I want to say that in acoustic we can define speed of sound that will be invariant.
    We also can have several definitions of the speed of sound invariant or uninvariant under some transformations of the coordinate systems. There are such varieties of gas dynamics description (lagrangian, euleur,...).
    We know experimentally that the speed of light depends (ie it is not a constant) on gravitational field.
    Is it possible to consider, that the speed of light depends on nuclear forces? Were there experiments defining speed of light in nuclear matter?
  15. Oct 2, 2008 #14
    That line interests me profoundly. How can you define a speed of sound that will be invariant?

    If I measure the speed of sound in the source's rest frame, I might get a figure of 343 m/s. If I then travel away from the source at 300 m/s, won't I always measure it at 43 m/s? If I travel faster than the speed of sound, I will never hear it. I can't therefore measure it. And so it can't be invariant under velocity transformations. Which is the whole point of special relativity. The invariance of the speed of light under velocity transformations. This leads to all the lorentz transformations as the true velocity transformations. Or have I misunderstood?
  16. Oct 2, 2008 #15


    User Avatar
    Staff Emeritus
    Science Advisor
    Gold Member

    No it doesn't! The physical speed (i.e. experimentally measured speed) is always c. However, the coordinate speed (which is not a physical quantity) may be greater than c in a gravitational field. To repeat, if one correctly measures the speed of light (even in a gravitational field) the speed will always be c.
  17. Oct 2, 2008 #16
    Yes, it is textbook explanation for beginners. We don't need even experiment to verify obvious conclusions.
    About invariant speed of sound i already gave the answer.

    My supervizor in laser project Oleg Kolosovski liked to question:

    What is the difference between physisist and engineer?
    Engineer never measure quantity, if the result is supposed to be obvious.
    It is obvious, that there (our laser apparatus) we must have 30000 volts. Let us take voltmeter and measure the voltage now...
  18. Oct 2, 2008 #17


    User Avatar
    Staff Emeritus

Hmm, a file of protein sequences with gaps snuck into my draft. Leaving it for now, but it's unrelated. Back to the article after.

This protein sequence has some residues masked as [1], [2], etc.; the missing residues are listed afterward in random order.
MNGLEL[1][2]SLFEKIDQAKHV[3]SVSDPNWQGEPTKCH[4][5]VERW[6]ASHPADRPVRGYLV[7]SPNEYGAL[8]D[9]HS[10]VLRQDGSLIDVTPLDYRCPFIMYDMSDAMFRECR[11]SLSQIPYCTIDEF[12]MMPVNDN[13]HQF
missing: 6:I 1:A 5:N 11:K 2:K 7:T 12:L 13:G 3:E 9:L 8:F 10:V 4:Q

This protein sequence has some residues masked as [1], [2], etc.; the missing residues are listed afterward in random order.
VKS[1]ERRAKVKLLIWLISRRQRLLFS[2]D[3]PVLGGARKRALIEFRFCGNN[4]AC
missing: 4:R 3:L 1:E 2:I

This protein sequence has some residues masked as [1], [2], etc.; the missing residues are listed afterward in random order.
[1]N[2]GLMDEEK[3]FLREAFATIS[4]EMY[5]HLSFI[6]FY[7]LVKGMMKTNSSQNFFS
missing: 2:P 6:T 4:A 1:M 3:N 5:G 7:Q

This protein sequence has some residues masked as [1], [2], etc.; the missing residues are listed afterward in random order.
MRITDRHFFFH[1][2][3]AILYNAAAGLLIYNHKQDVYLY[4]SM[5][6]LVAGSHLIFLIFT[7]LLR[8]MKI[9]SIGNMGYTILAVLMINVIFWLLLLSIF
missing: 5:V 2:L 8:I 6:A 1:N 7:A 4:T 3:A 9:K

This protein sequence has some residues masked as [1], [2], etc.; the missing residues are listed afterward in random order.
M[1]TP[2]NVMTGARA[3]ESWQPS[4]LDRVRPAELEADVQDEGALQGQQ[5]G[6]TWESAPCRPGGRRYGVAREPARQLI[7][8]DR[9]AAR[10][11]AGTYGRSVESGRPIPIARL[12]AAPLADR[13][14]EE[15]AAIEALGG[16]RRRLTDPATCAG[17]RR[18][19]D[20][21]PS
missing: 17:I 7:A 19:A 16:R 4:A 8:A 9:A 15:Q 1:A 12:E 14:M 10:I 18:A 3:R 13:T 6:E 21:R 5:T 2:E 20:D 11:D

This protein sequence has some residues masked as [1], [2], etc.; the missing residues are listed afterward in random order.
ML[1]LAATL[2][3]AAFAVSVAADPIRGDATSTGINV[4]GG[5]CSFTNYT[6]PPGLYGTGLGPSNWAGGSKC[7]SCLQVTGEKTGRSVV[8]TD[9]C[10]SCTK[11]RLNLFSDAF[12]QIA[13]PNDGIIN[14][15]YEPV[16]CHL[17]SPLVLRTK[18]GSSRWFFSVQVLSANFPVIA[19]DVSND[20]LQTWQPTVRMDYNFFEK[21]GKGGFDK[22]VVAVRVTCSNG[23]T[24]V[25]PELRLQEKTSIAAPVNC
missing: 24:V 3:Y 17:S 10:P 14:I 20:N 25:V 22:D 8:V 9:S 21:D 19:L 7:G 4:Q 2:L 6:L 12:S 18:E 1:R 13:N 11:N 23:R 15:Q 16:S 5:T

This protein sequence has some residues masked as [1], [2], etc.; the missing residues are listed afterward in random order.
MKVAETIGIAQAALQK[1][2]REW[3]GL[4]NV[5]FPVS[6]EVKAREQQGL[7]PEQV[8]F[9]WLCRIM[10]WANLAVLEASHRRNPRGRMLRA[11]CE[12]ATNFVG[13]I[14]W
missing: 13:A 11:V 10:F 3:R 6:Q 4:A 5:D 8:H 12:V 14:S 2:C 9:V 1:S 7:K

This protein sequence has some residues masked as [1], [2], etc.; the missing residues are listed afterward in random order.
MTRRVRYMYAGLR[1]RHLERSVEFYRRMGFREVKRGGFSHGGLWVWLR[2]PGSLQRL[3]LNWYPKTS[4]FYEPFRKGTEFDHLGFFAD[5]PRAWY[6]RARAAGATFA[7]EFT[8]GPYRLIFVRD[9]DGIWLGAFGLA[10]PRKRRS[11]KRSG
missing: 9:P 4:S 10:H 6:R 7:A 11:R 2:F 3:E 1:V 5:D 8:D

Science Advisor
    Education Advisor

    If this thread doesn't get back to addressing the original question, then it will be locked. If you want to discuss SR beyond what is contained in standard textbooks that is of no help to the OP, then please do it elsewhere.

  19. Oct 2, 2008 #18
    Is it? I was not interested in gravitation for many years. In student time we derived equation for light propagating in gravitational field. It was analogous to propagating in ordinary matter with varing effective n(x,y,z)>1, so the speed of light couldn't be equal to c.

    Gravitational lensing in geometrical optics approximation.

    And there were the results of Venera laser location, that showed the retardation of signal when it passes near the Sun.

    Can You give the reference if i am wrong?
    Last edited: Oct 2, 2008
  20. Oct 2, 2008 #19
    If spacetime were flat, then you could say that light's speed varies in a gravitational field; but spacetime is not flat in GR; it's for this reason that a light beam is never bent and never changes its speed.
  21. Oct 2, 2008 #20
    Light is not its own energy, light is energy, though that isn't the reason why it travels fast. It travels "fast" because given the laws of our universe it need travel fast, do it's mass-less-ness.
Know someone interested in this topic? Share this thread via Reddit, Google+, Twitter, or Facebook

Have something to add?

Similar Discussions: How does light travel so fast?
  1. How fast we travel? (Replies: 17)